I came across a research article that looked at the potential sexual barriers couples have prior to surgery or other treatment and their response to the diagnosis of prostate cancer (PC). The overall stress and sexual distress couples go through seem to expand beyond issues with erectile dysfunction, and can also affect them emotionally and socially.1 I think this is an important finding because if healthcare providers do not properly account for these factors, it will be more challenging to assist couples as they seek to return to a state of sexual health that they had before the prostate surgery.
Barriers reported in research
In this study, the researchers looked at the couple as a unit, how they managed the diagnosis of PC and the barriers that affected their sex lives.4 Other researchers felt the diagnosis and treatment(s) can involve a mind-altering transition, connected to an emotional and physical loss, which must be mourned in order to be overcome.3 Given these factors, it seems couples should be able to benefit from medical intervention with the addition of guidance from a therapist. I believe couples have the ability to move forward with the help of medical intervention and sex therapy unless deeply embedded barriers are discovered that hinder their progress. Here are a few potential barriers:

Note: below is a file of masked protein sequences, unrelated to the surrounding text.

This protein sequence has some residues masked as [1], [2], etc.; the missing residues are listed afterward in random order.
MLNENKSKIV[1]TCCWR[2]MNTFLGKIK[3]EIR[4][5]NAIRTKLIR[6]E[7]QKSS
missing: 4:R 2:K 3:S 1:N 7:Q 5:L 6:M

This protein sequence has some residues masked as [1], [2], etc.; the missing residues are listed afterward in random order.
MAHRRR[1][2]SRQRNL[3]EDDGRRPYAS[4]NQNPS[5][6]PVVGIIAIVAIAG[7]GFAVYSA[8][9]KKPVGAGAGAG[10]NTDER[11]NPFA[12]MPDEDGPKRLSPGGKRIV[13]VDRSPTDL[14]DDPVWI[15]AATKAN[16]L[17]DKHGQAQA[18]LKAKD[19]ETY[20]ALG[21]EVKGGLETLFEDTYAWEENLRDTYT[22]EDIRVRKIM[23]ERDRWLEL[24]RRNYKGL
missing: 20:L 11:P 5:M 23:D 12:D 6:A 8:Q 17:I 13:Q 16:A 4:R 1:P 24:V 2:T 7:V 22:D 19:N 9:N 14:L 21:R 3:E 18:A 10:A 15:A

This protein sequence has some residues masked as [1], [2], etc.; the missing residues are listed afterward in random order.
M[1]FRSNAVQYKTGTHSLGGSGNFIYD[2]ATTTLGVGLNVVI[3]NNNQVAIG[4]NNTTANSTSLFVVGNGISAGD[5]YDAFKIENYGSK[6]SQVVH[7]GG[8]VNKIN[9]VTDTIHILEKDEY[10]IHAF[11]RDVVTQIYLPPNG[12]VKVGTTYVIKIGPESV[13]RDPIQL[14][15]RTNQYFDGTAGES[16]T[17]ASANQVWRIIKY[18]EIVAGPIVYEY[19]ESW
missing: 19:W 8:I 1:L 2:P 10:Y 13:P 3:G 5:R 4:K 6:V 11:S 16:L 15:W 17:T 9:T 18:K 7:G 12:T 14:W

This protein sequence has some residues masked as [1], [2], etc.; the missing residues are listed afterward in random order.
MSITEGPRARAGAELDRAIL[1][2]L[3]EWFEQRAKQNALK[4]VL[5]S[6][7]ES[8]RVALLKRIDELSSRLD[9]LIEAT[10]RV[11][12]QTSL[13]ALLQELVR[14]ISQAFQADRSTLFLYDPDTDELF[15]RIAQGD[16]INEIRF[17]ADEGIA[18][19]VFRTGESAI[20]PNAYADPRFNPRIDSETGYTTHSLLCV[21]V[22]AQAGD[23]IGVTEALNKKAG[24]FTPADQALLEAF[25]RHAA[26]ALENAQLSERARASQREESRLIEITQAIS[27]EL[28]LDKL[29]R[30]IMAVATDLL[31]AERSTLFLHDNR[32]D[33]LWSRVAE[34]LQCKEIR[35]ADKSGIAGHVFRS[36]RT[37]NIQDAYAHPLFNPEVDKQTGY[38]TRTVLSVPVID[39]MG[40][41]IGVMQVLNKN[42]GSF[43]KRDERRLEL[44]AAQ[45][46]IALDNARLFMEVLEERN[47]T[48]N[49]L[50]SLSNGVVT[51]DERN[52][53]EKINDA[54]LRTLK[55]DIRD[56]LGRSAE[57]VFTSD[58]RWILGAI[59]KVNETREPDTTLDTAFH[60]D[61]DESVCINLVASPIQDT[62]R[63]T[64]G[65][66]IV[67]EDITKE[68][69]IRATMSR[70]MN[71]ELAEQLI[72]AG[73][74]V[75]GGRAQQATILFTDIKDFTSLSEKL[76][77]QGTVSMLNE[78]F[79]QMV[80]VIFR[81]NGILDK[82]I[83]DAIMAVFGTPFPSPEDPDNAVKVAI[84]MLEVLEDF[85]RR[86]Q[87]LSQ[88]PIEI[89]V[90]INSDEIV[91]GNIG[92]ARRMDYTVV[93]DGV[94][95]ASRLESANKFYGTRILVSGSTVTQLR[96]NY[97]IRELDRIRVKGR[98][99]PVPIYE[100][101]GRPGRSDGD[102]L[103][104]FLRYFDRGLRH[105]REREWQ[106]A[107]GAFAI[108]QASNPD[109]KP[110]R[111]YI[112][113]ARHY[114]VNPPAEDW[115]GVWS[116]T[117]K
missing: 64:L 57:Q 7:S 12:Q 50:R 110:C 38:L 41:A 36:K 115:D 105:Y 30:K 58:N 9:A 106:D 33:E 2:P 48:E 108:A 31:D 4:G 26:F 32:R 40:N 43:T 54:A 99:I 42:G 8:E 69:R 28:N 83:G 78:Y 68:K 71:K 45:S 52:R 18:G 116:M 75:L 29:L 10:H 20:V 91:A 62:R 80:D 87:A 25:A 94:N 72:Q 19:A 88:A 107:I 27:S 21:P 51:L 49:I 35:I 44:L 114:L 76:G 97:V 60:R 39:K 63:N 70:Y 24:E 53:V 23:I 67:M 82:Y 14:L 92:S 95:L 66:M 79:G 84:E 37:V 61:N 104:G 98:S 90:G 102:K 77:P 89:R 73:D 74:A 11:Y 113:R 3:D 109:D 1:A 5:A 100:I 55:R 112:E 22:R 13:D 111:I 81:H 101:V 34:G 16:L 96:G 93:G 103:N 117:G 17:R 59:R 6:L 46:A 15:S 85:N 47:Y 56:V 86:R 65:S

Barriers prior to surgery
Age related loss & decreased emphasis on sex
In this research, couples reported having sex less often. The researchers felt this strategy could be a way to cope with other age-related sexual issues (i.e. erectile dysfunction, decreased vaginal lubrication) without totally disconnecting sexually.2 At the same time, a couple’s existing lack of sexual activity may become more of a barrier, as the couple needs to work on sexual interaction post surgery.
Undeveloped skills for maintaining intimacy
A couple’s sexual history is also important. It sets the stage for how they will remain intimate post-surgery. Think of it as practice and maintenance, where the level of intimacy may change but not completely disappear. In other words, the couple knows what they have to do to maintain a level of intimacy that is comfortable for them. They are prepared to and also know how to make the necessary changes for the benefit of their relationship.
On top of the prostate cancer diagnosis and the prospect of surgery with treatments, life still goes on. The bills don’t stop and may increase, employment stressors are ever present and other demands of family life are there as well. The level of stress and worry on the couple increases exponentially while they are also trying to maintain their relationship and sexual health.
How couples respond to diagnosis
After the diagnosis, most couples begin to worry about the treatment, surgery and surgical side effects. They often manage this by not thinking about the side effects and may develop highly optimistic expectations of sexual functioning. When these desires become lasting in the face of the evidence, they may complicate the situation unless this is openly discussed. In the research, this has been described as a couple “longing for the past at the cost of adaption to the current circumstances.”